And we have mc.p.value = 0.0348

Awesome our results are "statistically significant"!

..but wait, there's more! We can also plot out a histogram for of the differences to see how big a difference there might be between our two tests!

hist(b.samples/a.samples)

Now we can actually reason about how much of a risk we are taking if we go with B over A!

## Games of chance

If we bring back the spinner from the post on Expectation we can play a new game!

In this game landing on 'yellow' you gain 1 point, 'red' you lose 1 point and 'blue' you gain 2 points. We can easily calculate the expectation: $$E(\text{game}) = 1/2 \cdot 1 + 1/4 \cdot -1 + 1/4 \cdot 2 = 0.75$$ This could have been calculated with a Monte Carlo simulation, but the hand calculation is really easy. Let's ask a trickier question "After 10 spins what is the probabilitly that you'll have less then 0 points?" There are methods to analytically solve this type of problem, but by the time they are even explained we could have already written our simulation!

To solve this with a Monte Carlo simulation we're going to sample from our Spinner 10 times, and return 1 if we're below 0 other wise we'll return 0. We'll repeat this 100,000 times to see how often it happens!

runs <- 100000 #simulates on game of 10 spins, returns whether the sum of all the spins is < 1 play.game <- function(){ results <- sample(c(1,1,-1,2),10,replace=T) return(sum(results) < 0) } mc.prob <- sum(replicate(runs,play.game()))/runs

And now we have our estimate on the likelihood of having negative points after just 10 spins.

mc.prob = 0.01314

## Predicting the Stock Market

Finally CountBayes.com has IPO'd! It trades under the ticker symbol BAYZ. On average it gains 1.001 times its opening price during the trading day, but that can vary by a standard deviation of 0.005 on any given day (this is its volatility). We can simulate a single sample path for BAYZ by taking the cumulative product from a Normal distribution with a mean of 1.001 and a sd of 0.005. Assuming BAYZ opens at $20/per share here is a sample path for 200 days of BAYZ trading.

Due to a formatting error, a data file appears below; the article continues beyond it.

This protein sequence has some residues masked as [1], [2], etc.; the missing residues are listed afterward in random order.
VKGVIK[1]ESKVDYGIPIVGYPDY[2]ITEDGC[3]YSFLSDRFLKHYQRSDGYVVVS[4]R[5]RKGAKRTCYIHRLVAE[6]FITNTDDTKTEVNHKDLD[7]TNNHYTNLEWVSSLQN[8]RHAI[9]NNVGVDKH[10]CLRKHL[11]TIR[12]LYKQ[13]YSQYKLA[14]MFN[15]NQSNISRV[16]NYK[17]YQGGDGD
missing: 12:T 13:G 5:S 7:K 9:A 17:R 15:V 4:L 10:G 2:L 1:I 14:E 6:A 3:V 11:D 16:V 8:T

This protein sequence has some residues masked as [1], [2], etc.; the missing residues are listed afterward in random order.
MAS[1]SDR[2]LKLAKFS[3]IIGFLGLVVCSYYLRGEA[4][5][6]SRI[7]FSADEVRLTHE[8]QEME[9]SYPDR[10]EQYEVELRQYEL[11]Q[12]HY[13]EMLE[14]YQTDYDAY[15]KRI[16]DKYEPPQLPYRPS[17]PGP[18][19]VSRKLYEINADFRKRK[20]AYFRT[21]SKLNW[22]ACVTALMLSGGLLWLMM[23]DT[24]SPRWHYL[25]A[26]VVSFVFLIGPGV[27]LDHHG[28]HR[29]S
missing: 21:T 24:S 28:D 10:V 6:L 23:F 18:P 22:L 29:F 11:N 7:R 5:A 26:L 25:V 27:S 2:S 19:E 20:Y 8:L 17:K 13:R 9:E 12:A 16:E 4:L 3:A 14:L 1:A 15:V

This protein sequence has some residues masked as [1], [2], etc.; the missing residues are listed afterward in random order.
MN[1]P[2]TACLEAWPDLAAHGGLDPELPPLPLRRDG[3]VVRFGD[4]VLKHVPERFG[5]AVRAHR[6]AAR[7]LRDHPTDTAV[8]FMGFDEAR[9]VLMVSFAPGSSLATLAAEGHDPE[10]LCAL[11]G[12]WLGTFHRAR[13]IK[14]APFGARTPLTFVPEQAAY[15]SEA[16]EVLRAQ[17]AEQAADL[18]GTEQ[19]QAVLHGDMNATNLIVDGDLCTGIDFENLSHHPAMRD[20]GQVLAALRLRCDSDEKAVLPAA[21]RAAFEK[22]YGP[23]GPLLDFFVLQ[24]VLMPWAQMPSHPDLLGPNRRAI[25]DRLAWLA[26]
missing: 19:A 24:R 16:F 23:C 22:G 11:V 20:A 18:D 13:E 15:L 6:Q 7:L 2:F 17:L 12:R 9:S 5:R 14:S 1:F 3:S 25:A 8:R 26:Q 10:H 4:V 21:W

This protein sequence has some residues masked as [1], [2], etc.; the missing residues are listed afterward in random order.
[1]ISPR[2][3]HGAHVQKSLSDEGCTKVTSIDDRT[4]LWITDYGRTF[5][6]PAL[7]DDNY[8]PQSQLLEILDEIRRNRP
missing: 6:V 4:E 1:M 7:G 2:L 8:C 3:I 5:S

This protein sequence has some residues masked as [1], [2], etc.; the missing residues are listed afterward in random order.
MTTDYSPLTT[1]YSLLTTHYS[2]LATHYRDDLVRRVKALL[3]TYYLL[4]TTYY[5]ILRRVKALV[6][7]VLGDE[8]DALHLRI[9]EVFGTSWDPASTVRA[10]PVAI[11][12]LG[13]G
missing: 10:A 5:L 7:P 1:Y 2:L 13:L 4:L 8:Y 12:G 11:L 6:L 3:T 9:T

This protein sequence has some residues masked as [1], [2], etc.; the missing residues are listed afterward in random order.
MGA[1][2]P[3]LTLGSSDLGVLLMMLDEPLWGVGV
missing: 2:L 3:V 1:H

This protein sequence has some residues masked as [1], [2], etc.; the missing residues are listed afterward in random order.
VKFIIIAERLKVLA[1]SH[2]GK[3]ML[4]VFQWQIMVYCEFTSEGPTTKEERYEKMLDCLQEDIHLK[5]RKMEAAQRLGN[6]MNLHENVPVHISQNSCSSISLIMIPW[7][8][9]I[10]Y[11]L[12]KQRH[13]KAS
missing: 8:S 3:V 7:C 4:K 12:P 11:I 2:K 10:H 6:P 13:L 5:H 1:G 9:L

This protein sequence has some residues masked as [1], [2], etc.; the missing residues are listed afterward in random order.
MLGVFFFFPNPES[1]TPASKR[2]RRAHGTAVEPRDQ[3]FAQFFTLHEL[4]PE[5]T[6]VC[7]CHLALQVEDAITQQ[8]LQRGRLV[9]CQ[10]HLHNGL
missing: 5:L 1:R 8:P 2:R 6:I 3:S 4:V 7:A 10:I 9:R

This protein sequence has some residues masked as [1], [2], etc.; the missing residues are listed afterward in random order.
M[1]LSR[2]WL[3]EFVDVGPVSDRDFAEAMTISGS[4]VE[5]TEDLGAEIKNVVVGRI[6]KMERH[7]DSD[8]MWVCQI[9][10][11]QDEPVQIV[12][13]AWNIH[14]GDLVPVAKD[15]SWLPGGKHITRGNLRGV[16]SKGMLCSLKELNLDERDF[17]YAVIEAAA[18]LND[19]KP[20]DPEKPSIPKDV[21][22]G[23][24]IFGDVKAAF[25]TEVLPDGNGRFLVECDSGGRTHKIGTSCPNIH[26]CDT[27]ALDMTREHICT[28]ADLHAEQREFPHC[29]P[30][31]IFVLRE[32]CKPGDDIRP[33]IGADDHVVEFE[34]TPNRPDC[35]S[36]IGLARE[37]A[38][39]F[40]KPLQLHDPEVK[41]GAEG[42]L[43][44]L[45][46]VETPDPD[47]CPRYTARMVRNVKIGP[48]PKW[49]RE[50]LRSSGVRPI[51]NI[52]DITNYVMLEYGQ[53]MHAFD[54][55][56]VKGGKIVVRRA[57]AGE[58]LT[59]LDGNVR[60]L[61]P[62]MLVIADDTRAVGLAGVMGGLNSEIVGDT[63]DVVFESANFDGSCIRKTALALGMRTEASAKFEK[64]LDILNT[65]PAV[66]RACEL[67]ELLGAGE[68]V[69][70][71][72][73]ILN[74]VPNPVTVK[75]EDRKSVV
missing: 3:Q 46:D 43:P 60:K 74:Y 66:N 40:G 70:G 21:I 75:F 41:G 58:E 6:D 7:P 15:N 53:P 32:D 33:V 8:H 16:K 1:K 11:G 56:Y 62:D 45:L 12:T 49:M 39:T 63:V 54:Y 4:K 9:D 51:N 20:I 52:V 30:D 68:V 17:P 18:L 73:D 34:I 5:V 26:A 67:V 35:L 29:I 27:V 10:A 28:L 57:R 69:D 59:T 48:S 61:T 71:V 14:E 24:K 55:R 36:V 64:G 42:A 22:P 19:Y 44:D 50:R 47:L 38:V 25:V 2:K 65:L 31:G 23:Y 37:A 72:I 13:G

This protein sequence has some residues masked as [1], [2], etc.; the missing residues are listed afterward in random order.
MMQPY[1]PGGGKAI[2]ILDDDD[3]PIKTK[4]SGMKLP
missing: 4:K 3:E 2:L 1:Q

days <- 200 changes <- rnorm(200,mean=1.001,sd=0.005) plot(cumprod(c(20,changes)),type='l',ylab="Price",xlab="day",main="BAYZ closing price (sample path)")

But this is just one possible future! If you are thinking of investing in BAYZ you want to know what are the possible closing prices of the stock at the end of 200. To assess risk in this stock we need to know what are reasonable upper and lower bounds on the future price.

To solve this we'll just simulate 100,000 different possible paths the stock could take and then look at the distribution of closing prices.

runs <- 100000 #simulates future movements and returns the closing price on day 200 generate.path <- function(){ days <- 200 changes <- rnorm(200,mean=1.001,sd=0.005) sample.path <- cumprod(c(20,changes)) closing.price <- sample.path[days+1] #+1 because we add the opening price return(closing.price) } mc.closing <- replicate(runs,generate.path())

The median price of BAYZ at the end of 200 days is simply median(mc.closing) = 24.36

but we can also see the upper and lower 95th percentiles

quantile(mc.closing,0.95) = 27.35

quantile(mc.closing,0.05) = 21.69

**NB** - This is a toy model of stock market movements, even models that are generally considered poor models of stock prices at the very least would use a log-normal distribution. But those details deserve a post of their own! Real world quantitative finance makes heavy use of Monte Carlo simulations.

## Just the beginning!

By now it should be clear that a few lines of R can create extremely good estimates to a whole host of problems in probability and statistics. There comes a point in problems involving probability where we are often left no other choice than to use a Monte Carlo simulation. This is just the beginning of the incredible things that can be done with some extraordinarily simple tools. It also turns out that Monte Carlo simulations are at the heart of many forms of Bayesian inference.

For more examples of using Monte Carlo Simulations check out these posts:

- Build your own Rejection Sampler in R.
- Using a MC simulation to solve a variant of the Coupon Collectors Puzzle.
- As an alternative, Solve Markov Chains with Linear Algebra instead of Monte Carlo Methods